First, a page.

Councillor walks out over karakia

ORC councillor Kevin Malcolm.
ORC councillor Kevin Malcolm.
An Otago regional councillor walked out of an emergency council meeting to protest an opening karakia this week.

Cr Kevin Malcolm said by leaving the meeting a quorum of six councillors present in the room was lost.

He added he had "had enough of being told what I have to believe in".

The Otago Regional Council said in a media advisory yesterday the council held the emergency meeting behind closed doors on Wednesday.

At the meeting, councillors re-appointed interim chief executive Pim Borren from March 1 to May 31.

Councillors also approved the appointment of Richard Saunders as chief executive from June 1, it said.

Minutes posted to the council website said the meeting was adjourned for 10 minutes after Cr Malcolm left to allow another councillor, chairwoman Gretchen Robertson, to physically join the meeting so the quorum could be regained.

When the Otago Daily Times asked for comment from all councillors, it became clear not all of them immediately knew Cr Malcolm’s walk-out was a protest, or what it was about.

Not all, but most backed the use of the opening karakia.

Cr Robertson, who did not chair the meeting on Wednesday, said she expected a formal discussion on karakia use soon.

Cr Malcolm, a Moeraki constituency councillor, said he made the trip down to Dunedin for the meeting to ensure council had a quorum.

"I left because the deputy chair, Lloyd McCall, began the meeting with a karakia," he said.

"I probably could say it was a protest, but it wasn’t on the agenda. I was there to do council business that was on the agenda.

"I was not there to listen to his beliefs.

"I’m actually just sick of it.

"I’ve had enough of being told what I have to believe in.

"If you want a partnership, the best way for you to ruin a partnership is to give one party of the partnership greater benefits."

Karakia as openings had not been the norm at the council, he said.

"Absolutely not. They have been imposed on us by the chair — this term.

"We have had no council debate or discussion."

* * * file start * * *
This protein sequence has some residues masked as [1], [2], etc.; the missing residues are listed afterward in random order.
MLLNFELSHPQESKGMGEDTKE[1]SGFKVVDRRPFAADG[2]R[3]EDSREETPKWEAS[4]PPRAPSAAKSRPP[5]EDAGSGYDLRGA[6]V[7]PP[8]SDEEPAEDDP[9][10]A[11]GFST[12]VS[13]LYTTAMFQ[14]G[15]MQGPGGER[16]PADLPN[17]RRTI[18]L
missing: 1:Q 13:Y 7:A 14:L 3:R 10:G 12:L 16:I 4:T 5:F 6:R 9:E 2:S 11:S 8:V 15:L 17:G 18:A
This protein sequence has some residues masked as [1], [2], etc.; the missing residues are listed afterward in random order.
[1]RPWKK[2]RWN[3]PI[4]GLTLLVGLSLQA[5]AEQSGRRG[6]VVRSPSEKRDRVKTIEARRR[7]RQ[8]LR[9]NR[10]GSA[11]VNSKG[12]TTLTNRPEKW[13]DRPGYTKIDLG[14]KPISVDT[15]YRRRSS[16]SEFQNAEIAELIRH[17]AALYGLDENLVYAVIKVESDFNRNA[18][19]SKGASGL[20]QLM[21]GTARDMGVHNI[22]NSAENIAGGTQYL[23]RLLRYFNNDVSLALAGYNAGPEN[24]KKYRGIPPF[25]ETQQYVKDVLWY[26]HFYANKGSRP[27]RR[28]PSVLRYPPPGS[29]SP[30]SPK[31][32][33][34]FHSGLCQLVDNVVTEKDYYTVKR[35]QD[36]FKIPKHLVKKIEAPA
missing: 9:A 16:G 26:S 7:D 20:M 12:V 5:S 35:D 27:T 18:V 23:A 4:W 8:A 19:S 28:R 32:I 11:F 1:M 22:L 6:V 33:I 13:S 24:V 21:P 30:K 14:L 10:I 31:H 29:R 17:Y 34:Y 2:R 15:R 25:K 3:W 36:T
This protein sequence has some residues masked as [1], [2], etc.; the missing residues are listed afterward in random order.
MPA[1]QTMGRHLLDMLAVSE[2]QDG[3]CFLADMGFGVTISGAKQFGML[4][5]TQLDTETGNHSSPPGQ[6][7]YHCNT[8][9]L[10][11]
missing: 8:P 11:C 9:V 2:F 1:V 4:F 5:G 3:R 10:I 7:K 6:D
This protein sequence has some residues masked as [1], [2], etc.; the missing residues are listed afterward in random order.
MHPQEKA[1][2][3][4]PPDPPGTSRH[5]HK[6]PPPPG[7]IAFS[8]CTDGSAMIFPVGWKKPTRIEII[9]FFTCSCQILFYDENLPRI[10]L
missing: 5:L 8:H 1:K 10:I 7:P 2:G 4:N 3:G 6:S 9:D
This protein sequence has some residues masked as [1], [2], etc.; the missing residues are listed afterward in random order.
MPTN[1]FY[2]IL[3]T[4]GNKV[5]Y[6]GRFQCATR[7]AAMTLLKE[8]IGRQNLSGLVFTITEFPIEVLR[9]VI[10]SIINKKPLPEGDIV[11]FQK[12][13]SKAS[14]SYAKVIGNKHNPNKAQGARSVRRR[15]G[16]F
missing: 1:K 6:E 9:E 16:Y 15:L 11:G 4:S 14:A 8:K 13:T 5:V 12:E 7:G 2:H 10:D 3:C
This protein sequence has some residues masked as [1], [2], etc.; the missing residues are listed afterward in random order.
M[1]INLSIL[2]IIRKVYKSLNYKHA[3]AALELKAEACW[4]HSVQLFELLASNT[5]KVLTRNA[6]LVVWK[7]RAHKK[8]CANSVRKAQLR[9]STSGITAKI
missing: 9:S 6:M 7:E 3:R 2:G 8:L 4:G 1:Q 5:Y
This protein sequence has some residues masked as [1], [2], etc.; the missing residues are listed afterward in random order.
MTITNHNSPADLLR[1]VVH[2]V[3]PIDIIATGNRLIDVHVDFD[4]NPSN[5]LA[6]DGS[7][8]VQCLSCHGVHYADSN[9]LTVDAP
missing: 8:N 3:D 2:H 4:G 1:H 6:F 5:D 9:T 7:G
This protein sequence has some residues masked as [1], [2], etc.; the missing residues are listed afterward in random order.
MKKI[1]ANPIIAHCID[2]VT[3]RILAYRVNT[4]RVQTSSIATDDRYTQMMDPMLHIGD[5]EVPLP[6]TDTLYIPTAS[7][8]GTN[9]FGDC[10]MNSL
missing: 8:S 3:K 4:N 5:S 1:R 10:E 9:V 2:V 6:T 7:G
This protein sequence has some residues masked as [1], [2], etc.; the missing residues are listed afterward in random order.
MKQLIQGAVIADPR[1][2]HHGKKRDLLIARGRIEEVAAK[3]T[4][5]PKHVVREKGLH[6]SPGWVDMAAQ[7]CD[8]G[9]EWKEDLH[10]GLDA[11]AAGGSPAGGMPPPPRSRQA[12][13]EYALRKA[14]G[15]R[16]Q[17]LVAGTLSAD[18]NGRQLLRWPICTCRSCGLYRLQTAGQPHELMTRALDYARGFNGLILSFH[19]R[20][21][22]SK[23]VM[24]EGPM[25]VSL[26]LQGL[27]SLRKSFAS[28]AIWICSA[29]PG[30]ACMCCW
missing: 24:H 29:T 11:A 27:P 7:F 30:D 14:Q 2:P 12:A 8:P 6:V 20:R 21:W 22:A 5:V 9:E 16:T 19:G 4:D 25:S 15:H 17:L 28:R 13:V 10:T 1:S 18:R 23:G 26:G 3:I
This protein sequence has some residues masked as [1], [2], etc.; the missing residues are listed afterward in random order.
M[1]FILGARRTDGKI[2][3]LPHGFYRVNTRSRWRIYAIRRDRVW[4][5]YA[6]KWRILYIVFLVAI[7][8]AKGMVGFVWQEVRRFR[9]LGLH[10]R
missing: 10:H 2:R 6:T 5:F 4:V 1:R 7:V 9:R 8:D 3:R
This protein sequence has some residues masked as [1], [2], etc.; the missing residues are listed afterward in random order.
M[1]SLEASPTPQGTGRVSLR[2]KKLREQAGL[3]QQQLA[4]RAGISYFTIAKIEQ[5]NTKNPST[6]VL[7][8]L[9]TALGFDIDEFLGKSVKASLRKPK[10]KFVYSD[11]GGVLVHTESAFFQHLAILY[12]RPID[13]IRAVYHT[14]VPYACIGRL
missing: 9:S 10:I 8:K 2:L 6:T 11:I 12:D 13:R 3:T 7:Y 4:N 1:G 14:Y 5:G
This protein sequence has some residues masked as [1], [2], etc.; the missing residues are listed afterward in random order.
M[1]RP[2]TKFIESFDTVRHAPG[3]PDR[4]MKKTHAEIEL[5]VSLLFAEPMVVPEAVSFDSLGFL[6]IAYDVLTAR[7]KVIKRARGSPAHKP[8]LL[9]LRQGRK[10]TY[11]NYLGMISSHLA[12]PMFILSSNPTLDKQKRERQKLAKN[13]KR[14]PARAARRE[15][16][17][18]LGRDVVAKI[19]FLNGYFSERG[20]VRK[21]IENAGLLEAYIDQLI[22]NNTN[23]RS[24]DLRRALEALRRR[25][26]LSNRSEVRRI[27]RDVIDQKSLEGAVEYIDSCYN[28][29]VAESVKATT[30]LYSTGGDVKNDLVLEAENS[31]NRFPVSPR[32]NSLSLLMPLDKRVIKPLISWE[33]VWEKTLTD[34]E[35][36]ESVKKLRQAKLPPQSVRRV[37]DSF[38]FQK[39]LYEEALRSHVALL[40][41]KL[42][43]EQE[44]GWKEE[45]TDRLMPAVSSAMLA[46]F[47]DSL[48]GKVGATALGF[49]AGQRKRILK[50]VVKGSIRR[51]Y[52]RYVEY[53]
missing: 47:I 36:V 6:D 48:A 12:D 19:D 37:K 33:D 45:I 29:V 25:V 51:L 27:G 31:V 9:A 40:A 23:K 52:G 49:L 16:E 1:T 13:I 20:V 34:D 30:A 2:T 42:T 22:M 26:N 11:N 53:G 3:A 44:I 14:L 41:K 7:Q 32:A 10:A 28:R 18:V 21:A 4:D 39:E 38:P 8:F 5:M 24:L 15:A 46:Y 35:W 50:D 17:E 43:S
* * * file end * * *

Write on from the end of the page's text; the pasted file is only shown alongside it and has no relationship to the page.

Cr Robertson said in previous terms it was common for the council to use karakia in meetings where there was iwi participation.

"This triennium some chairs are choosing to start their meetings with a karakia."

Under standing orders there were options for opening or closing a meeting, including karakia.

"There is no mandate. It is currently over to the individual chair how they choose to introduce and close a meeting and we respect individual approaches."

Cr McCall said he was not aware at the time why Cr Malcolm left the meeting. He confirmed the karakia he used was one that had been offered by Kai Tahu for the council’s use.

"I will always defend my desire to recognise mana whenua at the start of meetings with the use of te reo Māori.

"As a council we are working hard to continue to build our partnership with mana whenua."

Karakia was now a normal practice for those involved in other organisations, Cr Tim Mepham said.

"It is a reflective way to start a meeting, particularly if it is also translated."

Cr Alexa Forbes said she appreciated the karakia the council had been offered by Kai Tahu.

"The opening karakia asks us to unite and to listen to the environment.

"The closing one brings us back together, acknowledging that our work is finished and that peace should settle on us.

"I don’t see anything about belief in these words, nor anything to even dislike — and we have been provided with translations."

Cr Elliot Weir said they were out of town and not at the meeting, but karakia was an important way to demonstrate commitment to Te Tiriti o Waitangi and "recognise the whenua we work on".

"I’m not sure why Cr Malcolm has chosen this occasion to walk out of a meeting but it sounded more like a petty tantrum than a protest," Cr Weir said.

Cr Gary Kelliher said he supported Cr Malcolm.

"ORC priorities seem to be heading totally away from core business and instead wanting pomp and ceremony to factor in every meeting.

"Whether it’s karakia, or prayer or Chinese proverb, the issues for Otago are substantial and the meetings are short."

Cr Michael Laws said karakia were "imposed upon council and councillors" without formal discussion, debate or resolution.

"There should be a clear distinction between religious and secular matters in local government and, in this case, a spiritual element has been imposed that does not belong.

"At best, it’s misguided wokery.

"At worst, it is insulting tokenism."